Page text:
I don’t.

Laughter in a Glass Bottle

He had figured it out. He had found a way to fit laughter into a bottle and trap it inside. My Grandfather did.

Throughout my childhood, every month without fail, my sisters and I would leave our city home for my Grandparents’ house. At dawn, my Father would storm into our rooms banging a wooden spoon on a cooking pot to jolt us awake, and we would leave to spend the day. My father would drive and speak to my mother, they wouldn’t make eye contact, my sisters would exchange stories about school, and I would look out at the greenery and wonder if anyone lived among the trees. I’ve always done that.

My Grandmother would greet us at the door, kneeling as low as her fatigued body would allow, to embrace us and, when our parents weren’t looking, slip a thin strip of sweet licorice into one of my pockets; red for my sisters, black for me. “For later, Rola,” she would say to me, and wink trustingly. She stopped doing that as we got older. We would eat our smuggled treasures on the drive back home. My Grandfather would be sitting on his rocking chair on the edge of his room, a tattered plaid cushion buffering his back from the wood of the frame. And he would show us the bottle.

He had the bottle in a leather bag beside him, and when we pleaded for him to show it to us; he would slide his hands into the bag and pull it out. He would look into our eyes as he did. He would cover it with both hands so the contents weren’t visible. He’d tap the bottle gently, like he had rehearsed doing that, and, still looking deep into our eyes, he would say, “Its awake now.” He never told us what it was, nor where he found it, nor how he managed to trap it in the bottle, but he did tell us that in order to know what it is, we would have to do what it wants. He would pull the bottle closer to his ear, and listen for the instructions. Then he would pass them onto us.

“Bloop bloop.”

“This is how I speak to it,” he would say. “It understands that.” He laughed.

One time it wanted my younger sister to pluck a flower out of Grandmother’s small collection of pots and sneakily slip it into my mother’s purse. And once it wanted me to tell my mother that, “for no other reason than it being true, I think she is a wonderful person.” Another time, it wanted my older sister to hug my father. They laughed. We would eagerly do all of that on the hope that we would get to see what was inside the bottle, and every time we did my Grandfather would say, “Not yet, it wants more.” We never did find out what was in the bottle, and we eventually grew disinterested.

Even after I left for college, I didn’t lose touch with my Grandfather. I would write him two letters a month, and he would return every one of them. My Grandfather never really could operate computers, so we used the post. I would mail the letters to him on weekends, and in doing that I befriended the clerk at the post office, Ameer. Reading my Grandfather’s letters, I would imagine him writing them on his rocking chair, knowing that, for a time, I was all he thought about.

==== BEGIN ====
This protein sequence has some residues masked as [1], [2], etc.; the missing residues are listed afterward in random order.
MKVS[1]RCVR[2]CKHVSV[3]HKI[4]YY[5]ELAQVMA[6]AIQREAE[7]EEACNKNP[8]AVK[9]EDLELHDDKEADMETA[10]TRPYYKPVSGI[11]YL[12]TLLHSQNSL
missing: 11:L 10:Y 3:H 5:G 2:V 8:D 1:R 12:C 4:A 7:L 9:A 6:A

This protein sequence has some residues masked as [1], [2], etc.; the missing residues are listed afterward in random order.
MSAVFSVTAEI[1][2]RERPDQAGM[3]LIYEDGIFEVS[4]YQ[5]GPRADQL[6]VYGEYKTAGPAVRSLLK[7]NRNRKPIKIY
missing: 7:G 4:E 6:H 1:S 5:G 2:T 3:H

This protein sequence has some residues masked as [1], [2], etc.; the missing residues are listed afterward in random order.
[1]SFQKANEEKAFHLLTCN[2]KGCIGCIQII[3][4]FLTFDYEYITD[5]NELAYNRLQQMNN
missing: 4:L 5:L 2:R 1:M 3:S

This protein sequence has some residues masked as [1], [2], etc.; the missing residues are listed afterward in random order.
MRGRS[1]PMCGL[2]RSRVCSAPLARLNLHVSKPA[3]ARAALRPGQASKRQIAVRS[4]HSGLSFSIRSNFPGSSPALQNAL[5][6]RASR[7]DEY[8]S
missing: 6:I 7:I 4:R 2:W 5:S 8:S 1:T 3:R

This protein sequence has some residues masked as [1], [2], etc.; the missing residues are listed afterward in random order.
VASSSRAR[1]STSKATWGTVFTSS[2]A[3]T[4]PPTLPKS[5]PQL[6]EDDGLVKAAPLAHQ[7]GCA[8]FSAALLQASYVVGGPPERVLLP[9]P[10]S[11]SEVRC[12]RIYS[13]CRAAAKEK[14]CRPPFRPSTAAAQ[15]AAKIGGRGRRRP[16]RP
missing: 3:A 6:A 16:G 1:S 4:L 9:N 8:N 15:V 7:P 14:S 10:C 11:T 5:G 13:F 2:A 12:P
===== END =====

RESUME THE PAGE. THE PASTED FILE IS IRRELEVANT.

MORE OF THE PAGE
He would, as conversationally as if I were sitting across the room from him, tell me about his life. He would detail his other grandchildren’s, my younger sister’s two daughters’, monthly visits: how he showed them the bottle, how he found it endearing when they upset a shelf and broke two of his crystal figurines, how little Nora wept with guilt afterward, and how he held her tight and whispered in her ear until she calmed and came to, and how he wouldn’t let go of her until she smiled and her eyes glistened. Sometimes and perhaps unintentionally, he would allude to the loneliness he felt in the old family house, how on some days he would half-expect my Grandmother to walk into the room, mug of coffee in hand. She never liked her coffee with cream. Leukemia when I was 16. She died on the nineteenth of April.

Three days ago, my sister called. He had died in his sleep the night before.

I drove to the old family house the next day. It was a cloudy day and, by the time I arrived, the rain had stopped. The lock on the front door was broken from when the police or paramedics kicked it in. The shattered remains of the lock were held in place by a yellow length of plastic loop. The house wasn’t as silent as I had expected. The rooms were awash with light from the opened windows. The melodies of songbirds fell inside. Somewhere a branch thrashed against a wall of the house and the sound if its indiscretion wafted in. I found a few plastic bags on the floor of the living room, and on the dining table were two cups of my Grandmother’s coffee set; cold, black coffee in them. One was half-consumed, and the other full and untouched. I walked into my Grandfather’s room. I sat on his bed. A creased suit hung on a wooden hook on the back of the door. Beside the bed, under the bedside lamp, was his leather bag. I reached for it and emptied out its contents on the bed. With a few clangs, out fell a lighter, a pair of horn-rimmed reading glasses, and a glass vessel with a rubber lid. The glass vessel my Grandfather lovingly obscured from view all those weekend days we came to visit. I picked it up. It was empty. It had always been empty.

 I laughed.